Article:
Our Guide To Changing A Tyre On A Road Bike

Our Guide To Changing A Tyre On A Road Bike

Whether you’re a seasoned cyclist or you only take your bike out on the weekend, knowing how to change a tyre on your road bike can save you time and money.

Bike tyres are one of the most important components of a road bike - as well as their road frame/ road frameset, the chain/ chainset, and the handlebars. However, the more you ride your bike, the higher the risk of your tyres sustaining damage.

For example, the tread of your tyres could wear out over time, or you could sustain a puncture when cycling. Another reason why you may need to replace your tyres is because of dry-rot, which can occur from age, mileage, and even sunlight exposure.

If you’ve noticed that your tyres aren’t performing as they used to and you want to know how to change your bike tyres, we’ve got you covered. Read on for our helpful guide to replacing a tyre on your road bike.


Road Bike Tyres Explained

Bike tyres can make or break your cycling experience - they not only enhance comfort and traction but reduce rolling resistance and can improve the entire aesthetic of your bike.

You may be wondering what sets road bike tyres apart from other bike tyres - well, in comparison to mountain bike wheels, road bike wheels typically feature light rims and fewer spokes. The rims are sometimes designed to be deeper so you can achieve higher speeds and enjoy a more streamlined ride.

Road bike rims are often very narrow for aerodynamics, allowing you to ride at a high speed. For race-focused bikes, you’ll usually find tyres at around 25mm - whereas for endurance, you’ll find wider tyres at around 28mm - 30mm.

Rear shocks and suspension forks aren’t essential on road bikes as they are on other bikes designed to be ridden on different terrains - for example, mountain bikes. To learn the ins and outs of road bikes, check out this post.


How To Replace A Road Bike Tyre

Now you understand what sets road bike tyres apart from the likes of adventure bike tyres or mountain bike tyres, it’s time to learn how to replace and install a road bike tyre.


1: Purchase Replacement Tyres

Before you get to work on changing your bike tyres, you need to source a quality replacement. Whether you look for road bike tyres online or at your local bike store, you need to ensure you have the right size and measurements.

To do this, measure your old tyres, and observe the treatment patterns. Not all road bikes are the same, so take care when finding a match.


2: Remove The Wheels

First of all, you need to remove the bike tyres. If you don’t have a bike stand, flip the bike upside down to remove the tyres.

If you’re changing the front wheel, you must first loosen the brakes for the front wheel and find the quick-release levers to streamline the process.

If you’re wanting to remove the back wheel, adjust the gears up to the smallest ring. Then, loosen the brakes and find the quick-release lever. Take care when pulling the wheel out - take it slowly to avoid causing damage.


3: Remove The Tyre From The Rim

To quickly remove the tyre from the rim, you must deflate the tyre or tyres and push the part of the tyre that’s nearer to the rim edge. Move it away up to the midsection of the wheel, and do this until the tyre has become loose.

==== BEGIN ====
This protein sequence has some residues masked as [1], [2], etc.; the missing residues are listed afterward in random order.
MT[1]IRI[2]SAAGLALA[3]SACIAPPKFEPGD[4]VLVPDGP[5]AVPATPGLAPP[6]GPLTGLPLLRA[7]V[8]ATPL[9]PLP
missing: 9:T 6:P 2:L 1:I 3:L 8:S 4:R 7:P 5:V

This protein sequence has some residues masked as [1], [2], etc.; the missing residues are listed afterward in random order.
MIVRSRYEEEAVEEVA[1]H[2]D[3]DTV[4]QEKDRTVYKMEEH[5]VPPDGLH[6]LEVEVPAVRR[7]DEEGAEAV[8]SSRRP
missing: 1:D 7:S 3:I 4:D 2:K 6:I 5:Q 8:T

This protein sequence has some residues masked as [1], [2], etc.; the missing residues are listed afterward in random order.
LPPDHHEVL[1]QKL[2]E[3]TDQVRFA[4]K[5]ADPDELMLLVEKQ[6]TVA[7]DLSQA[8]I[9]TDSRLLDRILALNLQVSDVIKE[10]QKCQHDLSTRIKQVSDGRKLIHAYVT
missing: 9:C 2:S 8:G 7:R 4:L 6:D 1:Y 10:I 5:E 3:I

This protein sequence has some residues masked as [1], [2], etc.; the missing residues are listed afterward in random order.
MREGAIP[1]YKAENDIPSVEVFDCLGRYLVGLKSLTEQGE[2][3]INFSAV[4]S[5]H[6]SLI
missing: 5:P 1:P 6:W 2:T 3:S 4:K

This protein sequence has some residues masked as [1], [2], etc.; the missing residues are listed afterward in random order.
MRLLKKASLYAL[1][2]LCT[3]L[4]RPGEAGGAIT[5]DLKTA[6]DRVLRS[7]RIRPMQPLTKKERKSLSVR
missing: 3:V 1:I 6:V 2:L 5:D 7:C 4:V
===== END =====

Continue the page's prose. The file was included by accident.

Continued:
Once loose, use bike tire levers to separate the tyre from the rim. Apply consistent pressure when removing the tyre from the rim - this will prevent the tyre from falling back into place. Attach the tire lever to the outer edge of the tire - and once secured, pull it over the edges of the rim in a clockwise manner until it’s finally removed.

Then, pull the tire tube out - push the air valve through the hole so it’s completely removed from the tire.


4: Install The New Tyre

Fitting a new tyre should be easy once you’ve removed an old tyre - after all, it’s a similar process, just in reverse. First of all, lay the new tube flat and inflate it with a pump. However, you must avoid inflating it completely.

Slide the tube into the tire and line up the valve to the valve hole, ensuring it fits perfectly before you inflate the tube entirely.

Then, use the tyre lever to push the other side of the tyre over the rim, adjusting the position of the tire tube where needed. Make sure that the tube is installed correctly between the tyre and wheel - and then roll the rest of the tyre over the rim carefully.


5: Fit The Wheel Back Into Place

This is the final stage in changing a tyre on a road bike. Once the tyres are firmly on the rim, you can easily place the wheels back onto your bike. Inflate the tire tube (use a bike bump), and then the process is finished.


Final Words

At Reilly Cycleworks, we understand that one size does not fit all when it comes to bikes, which is why our aim is to put the individual back into the bike.

Our wheelsets are expertly fitted and made with durability in mind. Many of our road bikes feature DCR x Reilly Road wheels fitted as a standard.

For example, our popular Fusion road bike is fitted with DCR x Reilly Carbon 37s - however, you could always upgrade to the Strada Carbon Performance Aero Disc 34/45/55 wheelset!

Our bikes are made by cyclists, for cyclists. Check our collection of road bikes, featuring the Spectre - a titanium road bike that’s the perfect choice for country lanes and roads. Another popular choice is the Reilly Fusion, one of our newest bikes that launched in April 2022.

We can customise your bike to suit your requirements and preferences - chat with our experts today to start planning your perfect road bike.